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Soya Lecithin

Medically reviewed by Last updated on Jan 3, 2024.

Excipient (pharmacologically inactive substance)

What is it?

Lecithin is a naturally occurring substance found in beef liver, steak, eggs, peanuts, cauliflower, and oranges. Commercial lecithin products usually come from soybeans or eggs. Lecithin is used to stabilize emulsions. Lecithin is present in all living cells and is a significant constituent of nerve and brain cells. Commercial lecithin primarily comes from soybean oil. The FDA considers soya lecithin as generally regarded as safe as a food product when consumed in normal amounts. Soya lecithin use in asthma inhalers has been implicated in causing seconday bronchospasms in children.[1][2]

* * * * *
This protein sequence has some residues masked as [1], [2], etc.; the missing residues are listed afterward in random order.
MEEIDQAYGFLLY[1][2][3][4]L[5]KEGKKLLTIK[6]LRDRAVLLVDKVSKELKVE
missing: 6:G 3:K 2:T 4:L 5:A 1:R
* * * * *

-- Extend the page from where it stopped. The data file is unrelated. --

List of medications using Soya Lecithin


  1. Soya lecithin. Accessed February 16, 2015 at
  2. Inactive Ingredients in Pharmaceutical Products: Update. Committee on Drugs Pediatrics 1997;99;268

Further information

Always consult your healthcare provider to ensure the information displayed on this page applies to your personal circumstances.